Nigeria is the nineteenth most attractive economy for investments flowing into the African continent, according to the latest Africa Investment Index 2016 (AII) by Quantum Global’s independent research arm, Quantum Global Research Lab. In 2015, Nigeria attracted a net foreign direct investment of US$3.1bn.
Prof. Mthuli Ncube, head of Quantum Global Research Lab stated: “Despite the current economic challenges, we are quite confident on the medium to long term market prospects. Nigeria has earmarked a significant amount of capital to develop critical infrastructure in the country and there are various opportunities for public-private collaboration providing investors’ return on their investments. We anticipate that investment in infrastructure will underpin the growth of the economy and meet the needs of a large Nigerian growth population.”
Following the decline in oil prices, which impacted various African oil producing nations, the Nigerian government has intensified its effort towards diversifying the local economy and has laid out a roadmap to enhance public infrastructure and support high-growth sectors in the country such as manufacturing, ICT, and agriculture amongst others to meet the local demand along with boosting exports globally in the short to medium term to stabilise the macro-economy.
Nigeria is the biggest economy in Africa with a GDP of $415bn that is projected to grow to about $595bn by 2020. This presents a big market for goods and services. In this sector, GDP per capita currently at 2,260 is projected to leap to $2, 907 by 2020, which could boost consumption and domestic demand.
Commenting on Nigeria’s economy, Prof. Ncube further added: “The short- to medium-term focus of the Nigerian Government is to reduce imports and address primary sector blockages, such as roads, bridges, power, railway, aviation, water, housing, agriculture, education and health. Despite the current market volatility, Nigeria presents tremendous investment opportunities in these areas, which would not only support the local economy but also deliver significant yields to foreign investors.”
Nigeria has implemented various reforms to boost and restructure the economy including the introduction of the Nigeria Industrial Revolution Plan (NIRP), establishing the Enabling Business Environment Council (PEBEC) to make Nigeria more attractive for investments, and the microcredit scheme in the 2016 budget, which will see the Bank of Industry overseeing the disbursement of loans to 1.6 million traders, artists, farmers and young entrepreneurs over the next 12 months.
According to the report, the top five African investment destinations attracted an overall FDI of $13.6bn. Botswana was ranked the most attractive economy for investments flowing into the African continent followed by Morocco, Egypt, South Africa and Zambia.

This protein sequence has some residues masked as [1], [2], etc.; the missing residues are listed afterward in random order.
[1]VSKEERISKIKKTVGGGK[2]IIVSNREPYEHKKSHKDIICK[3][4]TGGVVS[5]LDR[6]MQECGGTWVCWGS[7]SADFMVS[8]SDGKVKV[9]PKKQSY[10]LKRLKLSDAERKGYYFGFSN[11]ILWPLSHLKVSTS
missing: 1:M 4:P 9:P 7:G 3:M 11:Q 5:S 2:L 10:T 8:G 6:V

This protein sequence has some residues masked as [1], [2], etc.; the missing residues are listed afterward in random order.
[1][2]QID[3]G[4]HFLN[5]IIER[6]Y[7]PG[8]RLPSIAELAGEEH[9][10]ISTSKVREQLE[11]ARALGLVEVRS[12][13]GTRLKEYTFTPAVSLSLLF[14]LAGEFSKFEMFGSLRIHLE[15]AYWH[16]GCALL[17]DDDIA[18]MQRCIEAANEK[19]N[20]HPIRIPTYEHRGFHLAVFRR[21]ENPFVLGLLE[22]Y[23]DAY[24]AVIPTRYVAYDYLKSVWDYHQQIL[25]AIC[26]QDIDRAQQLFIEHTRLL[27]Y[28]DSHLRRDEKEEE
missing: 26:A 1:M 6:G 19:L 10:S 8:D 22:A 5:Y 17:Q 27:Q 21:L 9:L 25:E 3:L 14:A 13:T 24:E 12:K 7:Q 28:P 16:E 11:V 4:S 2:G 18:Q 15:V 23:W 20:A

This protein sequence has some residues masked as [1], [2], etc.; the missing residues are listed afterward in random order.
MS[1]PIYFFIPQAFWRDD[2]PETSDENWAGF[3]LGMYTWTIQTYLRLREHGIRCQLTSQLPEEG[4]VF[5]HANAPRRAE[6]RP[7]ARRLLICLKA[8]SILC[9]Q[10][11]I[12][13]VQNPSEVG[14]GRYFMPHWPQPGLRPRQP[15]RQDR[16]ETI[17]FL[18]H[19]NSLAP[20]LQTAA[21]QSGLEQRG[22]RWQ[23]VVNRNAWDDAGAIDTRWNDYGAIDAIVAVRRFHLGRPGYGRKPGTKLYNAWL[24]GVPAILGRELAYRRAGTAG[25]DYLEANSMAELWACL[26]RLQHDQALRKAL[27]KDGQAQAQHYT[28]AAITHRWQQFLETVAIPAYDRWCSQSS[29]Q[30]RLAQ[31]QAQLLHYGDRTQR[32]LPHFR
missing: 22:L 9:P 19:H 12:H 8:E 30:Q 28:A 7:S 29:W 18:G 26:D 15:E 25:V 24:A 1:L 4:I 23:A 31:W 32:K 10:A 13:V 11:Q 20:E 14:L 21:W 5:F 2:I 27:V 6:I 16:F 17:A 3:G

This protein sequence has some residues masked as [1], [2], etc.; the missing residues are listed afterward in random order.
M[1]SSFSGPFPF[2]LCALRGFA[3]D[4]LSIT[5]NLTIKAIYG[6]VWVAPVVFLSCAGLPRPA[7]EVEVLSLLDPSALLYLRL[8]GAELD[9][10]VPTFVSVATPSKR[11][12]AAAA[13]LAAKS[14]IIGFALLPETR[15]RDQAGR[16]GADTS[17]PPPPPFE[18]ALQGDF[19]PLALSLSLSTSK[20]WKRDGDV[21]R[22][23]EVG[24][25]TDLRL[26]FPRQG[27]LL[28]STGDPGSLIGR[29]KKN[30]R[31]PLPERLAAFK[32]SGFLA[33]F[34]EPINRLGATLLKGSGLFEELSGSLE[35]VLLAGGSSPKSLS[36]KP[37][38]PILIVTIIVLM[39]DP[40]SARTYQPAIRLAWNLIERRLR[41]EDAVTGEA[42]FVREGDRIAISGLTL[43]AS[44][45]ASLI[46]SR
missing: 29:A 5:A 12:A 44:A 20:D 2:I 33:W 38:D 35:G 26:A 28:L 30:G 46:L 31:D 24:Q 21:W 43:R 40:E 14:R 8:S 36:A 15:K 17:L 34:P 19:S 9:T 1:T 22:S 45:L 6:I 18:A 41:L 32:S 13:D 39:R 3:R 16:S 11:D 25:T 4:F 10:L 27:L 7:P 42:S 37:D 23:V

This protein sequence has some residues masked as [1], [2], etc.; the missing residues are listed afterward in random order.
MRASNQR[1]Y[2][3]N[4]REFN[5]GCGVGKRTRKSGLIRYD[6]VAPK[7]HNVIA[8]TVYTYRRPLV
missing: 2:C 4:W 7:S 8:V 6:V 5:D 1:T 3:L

Construction of the index
The AII is constructed from macroeconomic and financial indicators and the World Bank Group’s Ease of Doing Business Indicators (DBI). The DBI ranks countries in terms of a regulatory environment conducive to business operation. The AII focuses on 6 pillars or factors from a wider range of investment indicators, which include the share of domestic investment in GDP, the share of Africa’s total FDI net inflow, GDP growth rate forecast, population augmented GDP growth factor, real interest rate, the difference of broad money growth to the GDP growth rates, inflation differential, credit rating, import cover, the share of the country’s external debt in its GNI, current account ratio, ease of doing business and the country’s population size. The AII indicators are based on secondary data collected from World Bank Development Indicators, IMF World Economic Outlook, UNCTAD Data Centre and own estimates.
The AII is a combination of individual indicator’s rank into a single numerical ranking. It averages the country’s macroeconomic and financial indicators rankings on the six different factors. Each indicator, and hence factors, receives an equal weight. Their rank score is then averaged to produce the total average score which is consequently ranked from one to 54. The lower the value of the ranking, the better the implied business investment climate.
To produce an index score that captures medium-term changing aspects, individual country’s ranking is scaled relative to a benchmark or reference value (i.e., the past three-year rolling average ranking). In addition to the intended measurement, this approach enables us to avoid periods of structural changes (which may compromise the index) that may be present in a longer time span, whether we consider a change from a reference average value or a historical reference period.